VILSECK, Germany –
Even though there are more than 150 employees assigned or attached to the battalion, there are only two enlisted Soldiers working at Army Field Support Battalion-Germany – the battalion sergeant major and Staff Sgt. McKinely Suell III.
When you first meet this outgoing and highly animated staff sergeant, you can literally feel his energy. He presents himself very well – a professional Soldier, a great communicator and young Soldier at heart. But you might be surprised to learn he joined the Army almost 40 years ago.
“I signed a split option contract with the Army in high school and went to basic training at Fort Dix, New Jersey, in 1982 between my junior and senior years,” said Suell, a native of Boston. “And then I went to Advanced Individual Training at Fort Sam Houston in San Antonio, Texas, the very next summer to become a medical specialist with the U.S. Army.”
Over the next 39 years, Suell would serve in the active Army, Army Reserve, National Guard and now as an Active Duty Operational Support-Reserve Component, or ADOS-RC, Soldier with the 405th Army Field Support Brigade’s AFSBn-Germany in Vilseck.
“I’ve been at the battalion as an ADOS Soldier for about four years,” said Suell, who has lived in Germany for the past 30 years. “I love it here.”
Previous to working in Vilseck, Suell worked in Wiesbaden where his parent Army Reserve unit is based – the 209th Digital Liaison Detachment. The 209th DLD reports directly to the 7th Mission Support Command, Army Reserve’s forward-based mission command in Europe.
“I get to work with all the battalion staff personnel and with the Logistics Assistance Representatives,” said Suell, whose primary job is battalion travel administrator at AFSBn-Germany.
But Suell said he does pretty much anything and everything he can to support the battalion. He teaches classes, he administers physical fitness tests, he helps the budget office and he assists the personnel and administration office – but mostly he learns.
“This job has provided me with an opportunity to network and to receive hands-on knowledge from all these subject matter experts in their respective fields. I love it,” said Suell.
“I just spoke to a Reserve Soldier at the 209th DLD recently, and I told him that ADOS is the best option possible,” he said.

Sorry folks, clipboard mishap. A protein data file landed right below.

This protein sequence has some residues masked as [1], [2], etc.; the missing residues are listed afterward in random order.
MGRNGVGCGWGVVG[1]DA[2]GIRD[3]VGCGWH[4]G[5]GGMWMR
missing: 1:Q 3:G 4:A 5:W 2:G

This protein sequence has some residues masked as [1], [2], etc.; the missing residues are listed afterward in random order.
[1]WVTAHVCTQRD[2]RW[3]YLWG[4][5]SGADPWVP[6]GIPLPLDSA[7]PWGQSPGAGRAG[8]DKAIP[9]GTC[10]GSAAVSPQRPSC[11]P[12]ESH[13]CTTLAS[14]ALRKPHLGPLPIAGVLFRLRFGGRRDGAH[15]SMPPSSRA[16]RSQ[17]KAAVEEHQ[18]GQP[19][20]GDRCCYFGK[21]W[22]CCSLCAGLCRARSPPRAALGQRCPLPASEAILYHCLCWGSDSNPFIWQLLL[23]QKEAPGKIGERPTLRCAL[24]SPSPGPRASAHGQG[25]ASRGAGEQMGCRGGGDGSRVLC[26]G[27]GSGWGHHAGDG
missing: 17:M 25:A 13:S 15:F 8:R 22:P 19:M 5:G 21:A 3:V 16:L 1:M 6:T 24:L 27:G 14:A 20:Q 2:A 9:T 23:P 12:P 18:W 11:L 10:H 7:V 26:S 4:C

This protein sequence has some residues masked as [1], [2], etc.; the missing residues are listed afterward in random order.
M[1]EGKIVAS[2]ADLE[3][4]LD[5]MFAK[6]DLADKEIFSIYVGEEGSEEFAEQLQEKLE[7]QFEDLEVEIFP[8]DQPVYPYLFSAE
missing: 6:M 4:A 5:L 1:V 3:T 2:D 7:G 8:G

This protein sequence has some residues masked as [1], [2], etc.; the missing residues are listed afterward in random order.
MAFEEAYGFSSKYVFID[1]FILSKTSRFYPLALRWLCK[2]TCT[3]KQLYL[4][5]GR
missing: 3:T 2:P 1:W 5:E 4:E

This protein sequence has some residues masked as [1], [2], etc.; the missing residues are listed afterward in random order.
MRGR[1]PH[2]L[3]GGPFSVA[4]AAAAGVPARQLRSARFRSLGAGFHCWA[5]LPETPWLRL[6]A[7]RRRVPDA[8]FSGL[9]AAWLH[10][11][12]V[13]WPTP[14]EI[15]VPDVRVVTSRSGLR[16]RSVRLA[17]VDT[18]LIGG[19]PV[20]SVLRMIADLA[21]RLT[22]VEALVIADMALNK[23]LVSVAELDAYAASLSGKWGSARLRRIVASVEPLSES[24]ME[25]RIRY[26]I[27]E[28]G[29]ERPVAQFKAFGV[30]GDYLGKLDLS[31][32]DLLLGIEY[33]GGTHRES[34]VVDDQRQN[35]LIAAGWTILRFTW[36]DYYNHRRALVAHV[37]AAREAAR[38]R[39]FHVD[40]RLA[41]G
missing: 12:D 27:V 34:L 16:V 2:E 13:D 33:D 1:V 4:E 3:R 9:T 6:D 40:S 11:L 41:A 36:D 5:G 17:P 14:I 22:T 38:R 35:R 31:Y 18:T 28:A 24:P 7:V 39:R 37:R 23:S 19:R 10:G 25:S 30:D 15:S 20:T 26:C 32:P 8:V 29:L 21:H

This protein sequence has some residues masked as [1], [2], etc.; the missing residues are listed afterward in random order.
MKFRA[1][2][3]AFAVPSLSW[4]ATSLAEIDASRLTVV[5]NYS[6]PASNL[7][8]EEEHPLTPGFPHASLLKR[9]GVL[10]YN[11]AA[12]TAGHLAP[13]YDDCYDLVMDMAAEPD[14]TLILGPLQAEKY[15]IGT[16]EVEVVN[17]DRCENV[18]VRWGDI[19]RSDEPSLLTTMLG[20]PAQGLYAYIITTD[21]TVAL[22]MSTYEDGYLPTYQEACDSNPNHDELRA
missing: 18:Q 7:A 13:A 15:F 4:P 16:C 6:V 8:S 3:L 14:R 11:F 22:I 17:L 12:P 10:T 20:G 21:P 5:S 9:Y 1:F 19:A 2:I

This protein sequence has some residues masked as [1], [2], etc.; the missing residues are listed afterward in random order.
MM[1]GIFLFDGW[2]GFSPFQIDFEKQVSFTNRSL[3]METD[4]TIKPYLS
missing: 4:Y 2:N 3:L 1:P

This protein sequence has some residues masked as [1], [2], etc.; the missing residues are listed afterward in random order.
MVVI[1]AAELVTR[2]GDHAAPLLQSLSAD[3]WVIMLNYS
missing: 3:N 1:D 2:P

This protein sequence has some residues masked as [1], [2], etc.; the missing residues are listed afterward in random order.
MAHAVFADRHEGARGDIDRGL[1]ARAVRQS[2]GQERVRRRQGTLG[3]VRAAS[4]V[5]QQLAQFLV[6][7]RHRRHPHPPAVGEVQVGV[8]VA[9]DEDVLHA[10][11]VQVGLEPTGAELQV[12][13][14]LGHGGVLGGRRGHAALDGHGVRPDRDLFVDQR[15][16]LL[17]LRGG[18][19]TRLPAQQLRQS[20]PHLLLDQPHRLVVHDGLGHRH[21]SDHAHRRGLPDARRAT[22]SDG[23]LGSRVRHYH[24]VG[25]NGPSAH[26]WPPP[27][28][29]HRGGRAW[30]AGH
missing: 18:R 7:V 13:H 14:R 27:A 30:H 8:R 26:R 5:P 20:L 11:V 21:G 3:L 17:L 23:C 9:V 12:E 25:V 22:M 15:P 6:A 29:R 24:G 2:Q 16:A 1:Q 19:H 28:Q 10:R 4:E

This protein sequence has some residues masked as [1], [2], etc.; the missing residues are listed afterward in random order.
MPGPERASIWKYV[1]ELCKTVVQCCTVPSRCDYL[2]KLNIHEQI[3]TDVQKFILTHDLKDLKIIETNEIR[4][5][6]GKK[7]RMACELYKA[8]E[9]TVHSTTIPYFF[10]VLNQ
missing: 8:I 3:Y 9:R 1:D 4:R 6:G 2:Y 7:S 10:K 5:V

An ADOS-RC Soldier receives all the active duty benefits. The ADOS-RC program provides the Reserve Soldier an opportunity to develop professionally. The Reserve Soldier can cross-train into other fields. And the ADOS-RC Soldier will work for interesting and amazing commands, like AFSBn-Germany, said Suell.
“And the knowledge and experience you gain – you can take that with you and parlay that back to your Reserve unit when you return,” he said.
Being an ADOS-RC Soldier, Suell said he’s also been given an opportunity to promote the Army Reserve here in Europe.
“A lot of active duty Soldiers don’t know Army Reserve units exist in Europe and there are opportunities to serve in the Army Reserve here in Germany,” said Suell. “I’m pretty much a walking recruiter, in a sense, particularly in this battalion.”
“We are interacting with active duty Soldiers on a daily basis. When I tell them I am an ADOS Soldier, the first thing they do is ask what it is. Once I explain, they want to know how to sign up. ADOS is the literally the best of both worlds,” he said.
Suell has his very own best of both worlds. By day he’s an ADOS-RC Soldier, but at night and on the weekends – at least prior to COVID-19 – he’s also an international concert promoter.
“I promote a lot of shows. I bring a lot of acts and groups from the U.S. to Germany, mostly hip hop artists. I rent out night clubs and hold concerts or do special party events,” Suell said. “I’ve brought a lot of top-level hip hop acts over to Germany – Ne-Yo, 50 Cent, Lloyd Banks, DMX. I’ve done a lot of big names.”
About 20 ADOS-RC Soldiers serve in the 405th AFSB. Army Reserve Soldiers of all ranks can support units through the ADOS-RC program. ADOS-RC orders allow Soldiers to be used in a variety of ways to add temporary manpower support to various units. The orders can last one day or in some cases years. For more information on the ADOS-RC program, contact your local Army Reserve recruiter or Reserve command.
The 405th AFSB is assigned to U.S. Army Sustainment Command and under the operational control of the 21st Theater Sustainment Command, U.S. Army Europe and Africa. The brigade is headquartered in Kaiserslautern, Germany, and provides materiel enterprise support to U.S. Forces throughout Europe and Africa – providing theater sustainment logistics; synchronizing acquisition, logistics and technology; and leveraging the U.S. Army Materiel Command materiel enterprise to support joint forces. For more information on the 405th AFSB, visit the official website at www.afsbeurope.army.mil and the official Facebook site at www.facebook.com/405thAFSB.